This National Security Watch examines DoD’s January 2012 strategic guidance, “Sustaining U.S. Global Leadership: Priorities for 21st Century Defense,” which “rebalances” the United States’ priorities toward Asia, particularly China. In this paper, the author posits that the United States could be better served by expanding its scope and considering the Pacific as defined by the ocean rather than just Asia. By connecting Western Hemisphere nations, especially in Latin America, with the Asia–Pacific region, the United States can form a broader, globally relevant, long-term strategic plan that better addresses the diverse security picture vis-à-vis the United States, China and the world.
Distilling the Demographic Dividend: Retaining U.S. Army Officer Talent for the 40-year Career?
by Kevin D. Stringer (Land Warfare Paper 89, June 2012)
This Land Warfare Paper posits that the Army would be better served if it transitioned to a system focused on keeping and developing selected senior field-grade officers for a 40-year career horizon. The paper explores the time, experience and energy required to develop the knowledge and expertise of officers to perform effectively in complex operations. In the author’s view, the Army should be stanching the tide of retirements of senior officers, who depart just when they offer the most value to the organization.
The Spider Webs and the Lion: How Energy and Environmental Issues Entangle China
by Mark Lee (Land Warfare Paper 88W, May 2012)
This Land Warfare Paper discusses seven distinct yet interrelated energy and environmental challenges currently facing China. The author discusses each of these challenges—energy demand, the water crisis, cumulative pollution effects, rapid urbanization, a must-grow-to-survive economy, the limitations of the central government and the long-standing attitude that humans can completely control nature—and their effects on China’s economic growth and stability. These issues already create unhealthy living situations and unsustainable energy sources and will soon test the legitimacy of China’s central government.
Historical Lessons Applied to the Current Technical Revolution in Military Affairs
by Benjamin Huebschman (Land Warfare Paper 87, March 2012)
This Land Warfare Paper discusses the development of future weapon systems, including those used by the dismounted Soldier, and proposes that future defense technology would benefit from a historical review of the evolution of weapons. The author presents the key stages in the development of weapon systems as case studies, examining each stage with sufficient detail and in its historical context. Each case study provides lessons that can then be applied to modern weapon development. The author’s analysis of these case studies leads him to propose an instantiation of a modern system with regard to Battlefield Operating Systems.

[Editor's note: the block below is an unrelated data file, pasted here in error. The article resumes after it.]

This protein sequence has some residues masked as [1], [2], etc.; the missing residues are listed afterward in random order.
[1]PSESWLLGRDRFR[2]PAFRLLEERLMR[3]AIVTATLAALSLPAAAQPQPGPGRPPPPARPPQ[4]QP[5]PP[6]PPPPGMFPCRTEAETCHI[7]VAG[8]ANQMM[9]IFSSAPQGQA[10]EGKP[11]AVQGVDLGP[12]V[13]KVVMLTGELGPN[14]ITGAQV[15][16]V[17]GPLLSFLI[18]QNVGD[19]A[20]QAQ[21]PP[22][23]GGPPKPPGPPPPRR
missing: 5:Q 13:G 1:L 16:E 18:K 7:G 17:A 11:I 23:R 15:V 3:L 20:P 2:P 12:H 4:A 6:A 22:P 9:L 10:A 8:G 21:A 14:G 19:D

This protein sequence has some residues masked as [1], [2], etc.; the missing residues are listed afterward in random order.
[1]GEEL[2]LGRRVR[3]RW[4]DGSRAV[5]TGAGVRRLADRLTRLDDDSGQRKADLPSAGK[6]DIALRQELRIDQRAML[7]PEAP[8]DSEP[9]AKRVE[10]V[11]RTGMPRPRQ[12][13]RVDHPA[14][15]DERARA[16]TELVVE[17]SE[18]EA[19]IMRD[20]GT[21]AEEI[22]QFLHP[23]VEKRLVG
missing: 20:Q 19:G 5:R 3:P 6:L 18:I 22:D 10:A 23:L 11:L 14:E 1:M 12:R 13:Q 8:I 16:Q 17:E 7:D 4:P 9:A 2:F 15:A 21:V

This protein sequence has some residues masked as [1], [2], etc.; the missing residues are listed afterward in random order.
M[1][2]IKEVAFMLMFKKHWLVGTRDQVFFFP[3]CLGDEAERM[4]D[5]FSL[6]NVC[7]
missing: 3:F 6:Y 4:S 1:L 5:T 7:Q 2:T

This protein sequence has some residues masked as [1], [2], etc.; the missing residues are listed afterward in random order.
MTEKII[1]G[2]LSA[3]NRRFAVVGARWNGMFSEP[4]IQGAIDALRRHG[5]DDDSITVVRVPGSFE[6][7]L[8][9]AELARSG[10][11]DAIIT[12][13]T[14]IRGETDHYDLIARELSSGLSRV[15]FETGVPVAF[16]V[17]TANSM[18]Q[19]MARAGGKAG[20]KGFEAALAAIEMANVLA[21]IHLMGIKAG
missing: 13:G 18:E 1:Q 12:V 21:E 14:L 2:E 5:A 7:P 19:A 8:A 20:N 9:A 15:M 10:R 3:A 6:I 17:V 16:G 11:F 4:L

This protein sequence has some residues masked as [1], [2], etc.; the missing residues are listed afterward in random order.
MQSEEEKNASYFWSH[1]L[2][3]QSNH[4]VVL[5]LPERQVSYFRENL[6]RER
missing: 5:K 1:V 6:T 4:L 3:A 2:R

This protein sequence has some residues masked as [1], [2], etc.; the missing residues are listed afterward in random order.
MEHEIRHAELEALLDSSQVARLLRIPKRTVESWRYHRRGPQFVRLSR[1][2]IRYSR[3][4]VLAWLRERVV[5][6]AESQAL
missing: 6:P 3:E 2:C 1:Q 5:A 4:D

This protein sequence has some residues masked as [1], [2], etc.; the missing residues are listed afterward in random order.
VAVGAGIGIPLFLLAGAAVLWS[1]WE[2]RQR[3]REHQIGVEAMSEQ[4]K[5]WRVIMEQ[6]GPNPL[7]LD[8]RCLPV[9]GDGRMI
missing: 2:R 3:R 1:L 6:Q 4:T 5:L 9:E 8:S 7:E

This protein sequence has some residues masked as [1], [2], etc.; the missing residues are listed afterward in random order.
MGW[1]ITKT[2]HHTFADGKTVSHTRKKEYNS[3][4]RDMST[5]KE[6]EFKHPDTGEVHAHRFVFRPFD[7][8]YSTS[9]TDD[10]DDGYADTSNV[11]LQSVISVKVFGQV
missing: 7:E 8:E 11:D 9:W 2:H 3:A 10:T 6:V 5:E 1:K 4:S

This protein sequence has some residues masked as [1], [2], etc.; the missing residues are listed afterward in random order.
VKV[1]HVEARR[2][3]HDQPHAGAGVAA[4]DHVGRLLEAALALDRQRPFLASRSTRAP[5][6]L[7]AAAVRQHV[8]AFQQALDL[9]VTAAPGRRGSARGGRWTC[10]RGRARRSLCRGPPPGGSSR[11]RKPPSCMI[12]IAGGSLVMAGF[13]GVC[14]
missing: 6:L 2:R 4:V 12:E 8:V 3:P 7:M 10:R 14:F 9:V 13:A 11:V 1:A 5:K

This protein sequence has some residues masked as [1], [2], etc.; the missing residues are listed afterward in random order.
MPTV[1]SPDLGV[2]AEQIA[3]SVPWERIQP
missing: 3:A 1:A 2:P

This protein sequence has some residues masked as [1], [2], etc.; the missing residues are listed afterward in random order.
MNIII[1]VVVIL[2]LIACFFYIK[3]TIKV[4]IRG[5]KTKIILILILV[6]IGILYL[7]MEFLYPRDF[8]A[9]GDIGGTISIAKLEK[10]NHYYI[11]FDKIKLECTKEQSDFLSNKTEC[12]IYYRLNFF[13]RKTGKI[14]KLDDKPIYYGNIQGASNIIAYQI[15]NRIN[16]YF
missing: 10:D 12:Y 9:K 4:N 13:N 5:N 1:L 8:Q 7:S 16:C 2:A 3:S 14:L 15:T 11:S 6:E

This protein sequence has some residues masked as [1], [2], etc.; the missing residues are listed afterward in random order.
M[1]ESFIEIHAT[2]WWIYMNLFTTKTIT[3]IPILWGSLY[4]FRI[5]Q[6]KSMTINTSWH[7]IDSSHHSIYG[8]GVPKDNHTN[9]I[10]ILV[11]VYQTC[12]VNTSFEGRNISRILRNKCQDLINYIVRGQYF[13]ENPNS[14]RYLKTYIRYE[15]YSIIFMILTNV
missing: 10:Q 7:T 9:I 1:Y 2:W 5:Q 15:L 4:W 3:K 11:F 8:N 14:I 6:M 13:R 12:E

The Rationale for a Robust U.S. Army Presence in the Pacific Basin
by Nicholas R. Krueger (National Security Watch No. 12-2, 8 March 2012)
This National Security Watch examines four major components that, when taken together, build a strong strategic rationale for robust U.S. landpower in the Asia–Pacific region. The paper expands on each of the following observations: achieving the United States’ global strategic goals requires military coordination with Asian partners; the U.S. Army is an ideal security asset for pursuing mutual interests and developing a strategic hedge against future uncertainty; global trends toward increased uncertainty and complexity yield a wide range of foreseeable but undefined challenges in Asia; the U.S. Army stands ready to conduct full-spectrum operations; the United States is in a state of strategic military competition with regional powers. The U.S. Army can help the United States realize advantages in these contests; and the United States must be ready to fight and win in Korea—tonight if necessary.
Applying Natural System Metaphors to the Force Modernization Process
by K. Todd Chamberlain (Land Warfare Paper 86, February 2012)
This Land Warfare Paper relies upon recent research and findings in the fields of species evolution, ecosystem transitions and ecosystem management to provide recommended actions for the Army to take within each phase of its force modernization process: 1) operational environment and concept development; 2) capabilities integration and development; and 3) force development. By applying metaphors from genetic variability, natural selection, evolutionary strategies and natural system management activities, the Army could develop operationally adaptable forces that can survive and rapidly evolve to operate successfully in the current environment as well as in any potential future world that emerges.
Thinking About the 21st Century Security Environment: The Need for a Whole-of-Government Approach
by General Gordon R. Sullivan, USA Ret. (National Security Watch 12-1W, January 2012)
This National Security Watch examines how more interagency involvement in fighting the wars in Iraq and Afghanistan might have led to an earlier conclusion and with a more satisfactory outcome for all participants. Perhaps the United States would not have been so slow to learn and adapt, as has been the case in both wars. More interagency involvement might also have encouraged a civil–military discourse at the strategic level that would have produced more reasonable U.S. strategic objectives, thus avoiding the second- and third-order difficulties in execution and in communication to the American people that we have witnessed. The paper also discusses how, operationally, the inadequate interagency effort made the stability, support and counterinsurgency operations much less effective than they could have been.
2011 ILW Publications
2010 ILW Publications